Lung cancer: Dr Amir describes the symptoms
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Around 45 out of 100 people diagnosed with lung cancer in the UK are aged 75 and older, according to Cancer Research UK. The charity says that finding lung cancer early can mean that it’s easier to treat, so if you notice any changes get them checked out by your GP as soon as possible.
Moffit Cancer Centre says there are early stage lung cancer signs, though it says: “In many cases, lung cancer signs do not become apparent or prompt an individual to seek medical attention until the tumour reaches an advanced stage.
“The initial signs, if any, are typically mild and often mistakenly attributed to another, less serious condition, such as the common cold or flu. “
Nonetheless, the organisation says some people may notice one or more vague warning signs that something is not quite right early on.
It states: “It is important to pay close attention to these signs. In general, the earlier lung cancer is detected, the more treatment options a patient is likely to have, so it is essential to begin the diagnostic process as soon as possible.”
- Persistent coughing
- Shortness of breath (dyspnea)
- A high-pitched whistling sound when inhaling or exhaling (stridor)
- A wet cough that produces mucus, phlegm or blood
- Recurrent bouts of bronchitis or pneumonia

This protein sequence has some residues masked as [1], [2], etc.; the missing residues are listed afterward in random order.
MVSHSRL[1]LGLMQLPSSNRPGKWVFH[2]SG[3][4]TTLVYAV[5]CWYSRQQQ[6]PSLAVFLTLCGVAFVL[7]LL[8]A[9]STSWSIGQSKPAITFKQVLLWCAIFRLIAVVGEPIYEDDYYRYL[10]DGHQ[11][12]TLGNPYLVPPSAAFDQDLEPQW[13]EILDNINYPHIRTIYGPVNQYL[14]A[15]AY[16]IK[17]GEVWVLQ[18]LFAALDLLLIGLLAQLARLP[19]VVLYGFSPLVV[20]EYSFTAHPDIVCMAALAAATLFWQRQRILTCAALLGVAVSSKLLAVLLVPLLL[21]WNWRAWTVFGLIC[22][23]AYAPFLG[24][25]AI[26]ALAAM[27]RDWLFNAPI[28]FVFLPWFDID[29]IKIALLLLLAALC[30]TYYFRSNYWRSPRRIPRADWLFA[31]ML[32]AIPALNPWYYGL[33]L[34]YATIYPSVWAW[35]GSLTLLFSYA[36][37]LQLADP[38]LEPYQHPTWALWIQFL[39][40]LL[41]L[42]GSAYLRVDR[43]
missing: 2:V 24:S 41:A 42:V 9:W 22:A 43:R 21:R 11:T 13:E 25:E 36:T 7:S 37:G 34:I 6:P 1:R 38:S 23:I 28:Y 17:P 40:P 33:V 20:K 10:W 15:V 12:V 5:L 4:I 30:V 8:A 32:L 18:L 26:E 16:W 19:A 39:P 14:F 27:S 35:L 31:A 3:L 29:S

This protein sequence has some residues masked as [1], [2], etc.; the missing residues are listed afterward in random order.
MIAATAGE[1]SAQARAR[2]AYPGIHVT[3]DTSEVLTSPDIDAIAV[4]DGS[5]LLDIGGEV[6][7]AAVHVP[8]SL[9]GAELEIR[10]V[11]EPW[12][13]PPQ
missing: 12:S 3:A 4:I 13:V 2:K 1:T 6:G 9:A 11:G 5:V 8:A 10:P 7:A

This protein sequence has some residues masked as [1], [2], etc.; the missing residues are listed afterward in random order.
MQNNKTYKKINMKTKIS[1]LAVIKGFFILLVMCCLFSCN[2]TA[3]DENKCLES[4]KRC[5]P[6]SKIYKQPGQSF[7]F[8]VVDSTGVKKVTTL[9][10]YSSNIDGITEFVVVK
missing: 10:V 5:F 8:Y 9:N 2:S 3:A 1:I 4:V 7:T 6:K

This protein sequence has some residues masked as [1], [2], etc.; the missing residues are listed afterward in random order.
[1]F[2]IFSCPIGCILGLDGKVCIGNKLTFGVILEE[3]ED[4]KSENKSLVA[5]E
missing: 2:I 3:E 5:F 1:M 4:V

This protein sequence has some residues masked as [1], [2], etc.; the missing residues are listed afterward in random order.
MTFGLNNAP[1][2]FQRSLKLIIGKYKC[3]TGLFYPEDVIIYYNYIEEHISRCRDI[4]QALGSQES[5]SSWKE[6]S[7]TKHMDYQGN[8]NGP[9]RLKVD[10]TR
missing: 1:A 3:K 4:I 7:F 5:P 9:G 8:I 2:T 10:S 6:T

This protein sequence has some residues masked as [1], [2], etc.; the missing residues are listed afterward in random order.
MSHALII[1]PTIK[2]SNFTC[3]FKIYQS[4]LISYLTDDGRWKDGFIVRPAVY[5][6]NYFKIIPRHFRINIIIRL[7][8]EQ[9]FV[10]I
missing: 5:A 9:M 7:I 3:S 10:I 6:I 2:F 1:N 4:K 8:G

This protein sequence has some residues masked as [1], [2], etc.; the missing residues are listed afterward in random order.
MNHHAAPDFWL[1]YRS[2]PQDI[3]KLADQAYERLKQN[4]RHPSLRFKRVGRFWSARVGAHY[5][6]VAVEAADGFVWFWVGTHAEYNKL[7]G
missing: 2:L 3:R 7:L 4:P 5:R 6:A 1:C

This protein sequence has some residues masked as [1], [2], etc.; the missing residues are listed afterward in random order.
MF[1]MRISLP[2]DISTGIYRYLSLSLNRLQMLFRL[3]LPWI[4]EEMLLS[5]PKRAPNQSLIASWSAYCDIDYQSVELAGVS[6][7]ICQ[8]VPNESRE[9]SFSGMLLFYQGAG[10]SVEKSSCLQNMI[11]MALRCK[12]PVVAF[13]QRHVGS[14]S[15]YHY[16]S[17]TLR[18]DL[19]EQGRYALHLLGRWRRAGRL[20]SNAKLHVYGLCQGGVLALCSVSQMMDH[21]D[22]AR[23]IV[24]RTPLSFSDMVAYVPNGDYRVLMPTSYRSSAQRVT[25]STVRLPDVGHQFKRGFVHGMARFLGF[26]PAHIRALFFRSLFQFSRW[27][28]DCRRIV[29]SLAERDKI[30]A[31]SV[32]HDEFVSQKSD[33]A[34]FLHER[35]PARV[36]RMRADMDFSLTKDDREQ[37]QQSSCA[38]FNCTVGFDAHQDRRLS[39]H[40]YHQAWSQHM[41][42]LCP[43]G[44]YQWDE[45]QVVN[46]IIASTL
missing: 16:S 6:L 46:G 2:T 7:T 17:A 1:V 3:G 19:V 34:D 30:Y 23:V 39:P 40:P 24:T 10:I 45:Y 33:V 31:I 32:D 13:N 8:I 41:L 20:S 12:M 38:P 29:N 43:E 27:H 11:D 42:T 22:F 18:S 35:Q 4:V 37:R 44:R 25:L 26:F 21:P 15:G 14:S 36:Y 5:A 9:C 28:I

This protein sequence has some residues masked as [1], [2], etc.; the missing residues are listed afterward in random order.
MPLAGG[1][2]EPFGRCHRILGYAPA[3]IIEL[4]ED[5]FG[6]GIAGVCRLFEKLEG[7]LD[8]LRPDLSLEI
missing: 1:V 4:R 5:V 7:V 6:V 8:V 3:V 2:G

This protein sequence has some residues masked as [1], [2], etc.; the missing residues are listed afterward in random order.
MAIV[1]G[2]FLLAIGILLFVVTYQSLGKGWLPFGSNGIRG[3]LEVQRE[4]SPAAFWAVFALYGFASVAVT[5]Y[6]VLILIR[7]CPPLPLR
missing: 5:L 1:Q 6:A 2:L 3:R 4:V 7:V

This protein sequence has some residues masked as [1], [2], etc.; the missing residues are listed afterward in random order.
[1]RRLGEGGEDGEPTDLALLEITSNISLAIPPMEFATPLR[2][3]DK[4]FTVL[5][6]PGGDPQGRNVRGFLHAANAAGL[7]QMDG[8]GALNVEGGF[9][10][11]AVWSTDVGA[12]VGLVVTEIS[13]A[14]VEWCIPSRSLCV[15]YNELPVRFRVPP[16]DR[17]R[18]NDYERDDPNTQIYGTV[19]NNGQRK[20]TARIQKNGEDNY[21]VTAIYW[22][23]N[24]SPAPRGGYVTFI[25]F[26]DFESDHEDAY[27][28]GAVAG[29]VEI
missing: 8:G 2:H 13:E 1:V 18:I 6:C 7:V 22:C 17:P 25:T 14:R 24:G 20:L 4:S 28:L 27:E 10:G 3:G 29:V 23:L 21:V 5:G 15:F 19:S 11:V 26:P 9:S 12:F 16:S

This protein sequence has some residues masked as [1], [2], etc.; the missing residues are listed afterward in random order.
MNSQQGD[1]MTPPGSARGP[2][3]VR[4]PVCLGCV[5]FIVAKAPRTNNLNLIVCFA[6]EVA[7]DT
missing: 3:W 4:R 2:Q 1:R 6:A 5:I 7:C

Cancer Research says that the most common symptoms of lung cancer are having a cough most of the time, having a change in a cough you have had for a long time, and chest infections that keep coming back or a chest infection that doesn’t get better.
The charity adds that losing your appetite, feeling tired all the time, and losing weight are all signs.
“A cough is also a symptom of coronavirus. It is still important to contact your GP if you have a new or worsening cough.
“They can speak to you over the phone or by a video call and arrange for tests if you need them,” the charity notes.
The NHS has outlined some less common symptoms of lung cancer, which some people may not be aware of.
These actually include changes in the appearance of your fingers, such as becoming more curved or their ends becoming larger. This is known as finger clubbing.
Some people may also notice swelling of their face or neck, or persistent chest or shoulder pain.
There are some factors that can increase your risk of developing lung cancer.
Smoking tobacco is the biggest cause of lung cancer in the UK. Cancer Research says seven out of 10 lung cancers are caused by smoking.
The NHS states if you smoke more than 25 cigarettes a day, you are 25 times more likely to get lung cancer than a non-smoker.
The NHS says research also suggests that being exposed to diesel fumes over many years increases your risk of developing lung cancer.
Trials and studies are assessing the effectiveness of lung cancer screening, so there may be screening opportunities in the future.
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